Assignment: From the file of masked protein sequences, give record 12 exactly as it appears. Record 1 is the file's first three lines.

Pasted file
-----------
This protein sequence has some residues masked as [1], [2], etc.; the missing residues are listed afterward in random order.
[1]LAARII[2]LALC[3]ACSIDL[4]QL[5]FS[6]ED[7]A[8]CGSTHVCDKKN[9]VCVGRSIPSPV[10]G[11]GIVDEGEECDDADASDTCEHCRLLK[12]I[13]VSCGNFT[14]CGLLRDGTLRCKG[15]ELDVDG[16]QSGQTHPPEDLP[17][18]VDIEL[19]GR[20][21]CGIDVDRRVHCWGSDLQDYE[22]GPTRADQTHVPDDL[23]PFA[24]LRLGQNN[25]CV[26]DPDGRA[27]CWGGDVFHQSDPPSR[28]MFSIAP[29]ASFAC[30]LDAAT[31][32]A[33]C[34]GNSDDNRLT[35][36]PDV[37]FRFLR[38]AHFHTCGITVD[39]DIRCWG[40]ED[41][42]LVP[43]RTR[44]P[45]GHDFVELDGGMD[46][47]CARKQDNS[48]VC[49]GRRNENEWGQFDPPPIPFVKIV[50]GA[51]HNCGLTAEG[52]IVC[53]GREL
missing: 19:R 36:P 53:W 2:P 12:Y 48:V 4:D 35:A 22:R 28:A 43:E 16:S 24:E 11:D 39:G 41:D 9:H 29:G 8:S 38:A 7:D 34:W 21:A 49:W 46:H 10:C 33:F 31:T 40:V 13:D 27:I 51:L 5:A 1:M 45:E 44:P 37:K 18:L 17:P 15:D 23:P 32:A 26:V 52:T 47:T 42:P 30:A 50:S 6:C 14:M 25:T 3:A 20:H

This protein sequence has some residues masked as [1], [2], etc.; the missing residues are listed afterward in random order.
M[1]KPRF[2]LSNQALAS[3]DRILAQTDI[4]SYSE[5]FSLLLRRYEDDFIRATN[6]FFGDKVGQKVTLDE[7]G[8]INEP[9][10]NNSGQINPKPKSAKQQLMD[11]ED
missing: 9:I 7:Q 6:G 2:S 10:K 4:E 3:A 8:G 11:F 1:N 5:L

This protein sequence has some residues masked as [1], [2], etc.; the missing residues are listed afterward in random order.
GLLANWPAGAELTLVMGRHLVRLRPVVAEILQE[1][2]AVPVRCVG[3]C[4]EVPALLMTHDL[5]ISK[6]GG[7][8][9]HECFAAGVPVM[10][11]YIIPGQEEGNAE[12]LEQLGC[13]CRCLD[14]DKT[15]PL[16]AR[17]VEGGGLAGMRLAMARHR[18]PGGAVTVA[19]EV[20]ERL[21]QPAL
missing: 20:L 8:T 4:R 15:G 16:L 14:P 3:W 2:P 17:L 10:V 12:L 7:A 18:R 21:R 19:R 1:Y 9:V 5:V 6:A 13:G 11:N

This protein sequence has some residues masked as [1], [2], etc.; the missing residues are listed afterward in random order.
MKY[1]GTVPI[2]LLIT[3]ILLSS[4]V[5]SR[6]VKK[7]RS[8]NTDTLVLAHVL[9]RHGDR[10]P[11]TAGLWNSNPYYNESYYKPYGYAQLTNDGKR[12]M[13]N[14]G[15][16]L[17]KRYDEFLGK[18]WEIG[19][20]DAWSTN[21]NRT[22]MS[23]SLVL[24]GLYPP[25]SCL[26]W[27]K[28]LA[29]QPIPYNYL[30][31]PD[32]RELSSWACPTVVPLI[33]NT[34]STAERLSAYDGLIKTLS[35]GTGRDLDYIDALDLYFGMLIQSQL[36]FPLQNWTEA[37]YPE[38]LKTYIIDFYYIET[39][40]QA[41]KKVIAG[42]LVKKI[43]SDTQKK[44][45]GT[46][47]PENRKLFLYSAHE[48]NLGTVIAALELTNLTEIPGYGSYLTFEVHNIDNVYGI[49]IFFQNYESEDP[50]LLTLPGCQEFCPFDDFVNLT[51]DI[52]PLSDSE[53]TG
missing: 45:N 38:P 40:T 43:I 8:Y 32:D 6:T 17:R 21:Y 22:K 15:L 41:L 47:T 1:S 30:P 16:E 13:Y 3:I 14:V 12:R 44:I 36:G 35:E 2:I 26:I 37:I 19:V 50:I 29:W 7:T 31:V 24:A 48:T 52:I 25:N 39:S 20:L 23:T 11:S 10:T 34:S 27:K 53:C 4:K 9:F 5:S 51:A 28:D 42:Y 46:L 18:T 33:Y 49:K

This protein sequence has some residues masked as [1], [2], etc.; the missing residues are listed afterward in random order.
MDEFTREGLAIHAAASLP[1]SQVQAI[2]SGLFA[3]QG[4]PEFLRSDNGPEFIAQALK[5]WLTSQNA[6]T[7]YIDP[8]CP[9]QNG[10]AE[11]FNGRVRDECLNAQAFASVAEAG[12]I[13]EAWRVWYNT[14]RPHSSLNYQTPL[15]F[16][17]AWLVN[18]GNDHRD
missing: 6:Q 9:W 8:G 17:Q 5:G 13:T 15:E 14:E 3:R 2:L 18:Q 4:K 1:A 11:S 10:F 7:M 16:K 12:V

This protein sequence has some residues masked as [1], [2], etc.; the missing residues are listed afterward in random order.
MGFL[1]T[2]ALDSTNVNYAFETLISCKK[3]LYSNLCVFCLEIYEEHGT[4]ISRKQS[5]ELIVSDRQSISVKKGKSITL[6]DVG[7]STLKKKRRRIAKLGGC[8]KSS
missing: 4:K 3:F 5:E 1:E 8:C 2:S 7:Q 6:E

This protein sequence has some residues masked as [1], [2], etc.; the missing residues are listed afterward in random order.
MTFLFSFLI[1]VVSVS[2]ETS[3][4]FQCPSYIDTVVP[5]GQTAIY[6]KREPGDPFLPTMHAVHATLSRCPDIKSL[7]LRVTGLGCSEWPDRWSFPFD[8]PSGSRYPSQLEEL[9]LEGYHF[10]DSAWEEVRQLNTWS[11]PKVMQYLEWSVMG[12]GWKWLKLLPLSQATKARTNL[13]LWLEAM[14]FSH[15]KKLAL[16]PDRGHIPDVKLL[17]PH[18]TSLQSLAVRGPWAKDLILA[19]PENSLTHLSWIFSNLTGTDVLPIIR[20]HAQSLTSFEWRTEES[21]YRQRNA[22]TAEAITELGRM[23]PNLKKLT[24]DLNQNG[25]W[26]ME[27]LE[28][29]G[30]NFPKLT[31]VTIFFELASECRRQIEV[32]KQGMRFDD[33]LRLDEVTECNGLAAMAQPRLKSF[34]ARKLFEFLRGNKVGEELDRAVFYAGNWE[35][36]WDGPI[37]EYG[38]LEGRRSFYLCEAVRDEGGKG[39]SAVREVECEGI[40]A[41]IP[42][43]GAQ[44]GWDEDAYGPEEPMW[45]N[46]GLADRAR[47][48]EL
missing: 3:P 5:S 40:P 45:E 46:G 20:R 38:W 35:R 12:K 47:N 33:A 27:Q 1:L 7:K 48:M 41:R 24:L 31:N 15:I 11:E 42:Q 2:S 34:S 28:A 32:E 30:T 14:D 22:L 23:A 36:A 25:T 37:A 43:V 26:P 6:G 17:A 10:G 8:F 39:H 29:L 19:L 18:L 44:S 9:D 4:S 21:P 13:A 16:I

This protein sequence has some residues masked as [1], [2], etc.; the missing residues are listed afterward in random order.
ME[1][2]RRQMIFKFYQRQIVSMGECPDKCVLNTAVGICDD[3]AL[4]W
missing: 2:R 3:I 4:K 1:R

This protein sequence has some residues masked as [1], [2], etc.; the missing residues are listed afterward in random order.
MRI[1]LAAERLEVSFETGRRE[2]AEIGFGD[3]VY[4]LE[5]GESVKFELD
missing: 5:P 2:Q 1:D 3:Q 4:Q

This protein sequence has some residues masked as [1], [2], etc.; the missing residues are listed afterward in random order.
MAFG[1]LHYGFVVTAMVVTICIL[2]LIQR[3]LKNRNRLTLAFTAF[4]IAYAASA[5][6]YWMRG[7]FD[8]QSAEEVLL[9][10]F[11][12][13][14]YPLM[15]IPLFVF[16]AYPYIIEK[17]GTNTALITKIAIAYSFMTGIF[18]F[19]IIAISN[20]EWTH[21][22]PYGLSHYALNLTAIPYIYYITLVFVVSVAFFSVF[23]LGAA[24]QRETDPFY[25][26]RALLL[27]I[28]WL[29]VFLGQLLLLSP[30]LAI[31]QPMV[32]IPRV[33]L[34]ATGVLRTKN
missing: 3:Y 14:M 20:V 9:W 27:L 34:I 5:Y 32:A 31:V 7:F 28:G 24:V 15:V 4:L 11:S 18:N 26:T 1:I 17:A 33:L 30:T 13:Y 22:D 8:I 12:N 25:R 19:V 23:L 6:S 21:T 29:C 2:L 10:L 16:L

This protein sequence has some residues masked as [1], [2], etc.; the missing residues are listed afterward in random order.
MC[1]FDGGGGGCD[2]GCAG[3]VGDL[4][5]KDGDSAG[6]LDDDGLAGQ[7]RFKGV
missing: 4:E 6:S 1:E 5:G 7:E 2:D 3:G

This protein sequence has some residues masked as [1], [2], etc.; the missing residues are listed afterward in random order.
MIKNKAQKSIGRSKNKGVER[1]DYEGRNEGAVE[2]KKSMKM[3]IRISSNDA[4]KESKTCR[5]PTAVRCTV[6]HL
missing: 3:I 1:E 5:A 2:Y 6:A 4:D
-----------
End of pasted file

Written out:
This protein sequence has some residues masked as [1], [2], etc.; the missing residues are listed afterward in random order.
MIKNKAQKSIGRSKNKGVER[1]DYEGRNEGAVE[2]KKSMKM[3]IRISSNDA[4]KESKTCR[5]PTAVRCTV[6]HL
missing: 3:I 1:E 5:A 2:Y 6:A 4:D